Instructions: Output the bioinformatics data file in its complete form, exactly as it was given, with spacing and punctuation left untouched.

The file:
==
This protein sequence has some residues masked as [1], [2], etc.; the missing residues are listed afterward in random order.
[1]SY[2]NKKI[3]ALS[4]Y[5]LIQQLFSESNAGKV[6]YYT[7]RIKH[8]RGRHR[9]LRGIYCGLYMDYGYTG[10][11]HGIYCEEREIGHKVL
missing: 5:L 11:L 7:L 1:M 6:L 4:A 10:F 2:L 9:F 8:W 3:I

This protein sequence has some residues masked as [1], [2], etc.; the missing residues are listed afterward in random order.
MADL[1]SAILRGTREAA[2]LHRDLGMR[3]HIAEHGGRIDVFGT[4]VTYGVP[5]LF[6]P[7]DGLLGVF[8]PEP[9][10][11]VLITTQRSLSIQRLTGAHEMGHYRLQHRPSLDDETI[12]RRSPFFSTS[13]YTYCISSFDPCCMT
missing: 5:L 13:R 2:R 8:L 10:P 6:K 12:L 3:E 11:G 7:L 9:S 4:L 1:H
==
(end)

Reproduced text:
This protein sequence has some residues masked as [1], [2], etc.; the missing residues are listed afterward in random order.
[1]SY[2]NKKI[3]ALS[4]Y[5]LIQQLFSESNAGKV[6]YYT[7]RIKH[8]RGRHR[9]LRGIYCGLYMDYGYTG[10][11]HGIYCEEREIGHKVL
missing: 5:L 11:L 7:L 1:M 6:L 4:A 10:F 2:L 9:F 8:W 3:I

This protein sequence has some residues masked as [1], [2], etc.; the missing residues are listed afterward in random order.
MADL[1]SAILRGTREAA[2]LHRDLGMR[3]HIAEHGGRIDVFGT[4]VTYGVP[5]LF[6]P[7]DGLLGVF[8]PEP[9][10][11]VLITTQRSLSIQRLTGAHEMGHYRLQHRPSLDDETI[12]RRSPFFSTS[13]YTYCISSFDPCCMT
missing: 5:L 13:R 2:R 8:L 10:P 6:K 12:L 3:E 11:G 7:L 9:S 4:L 1:H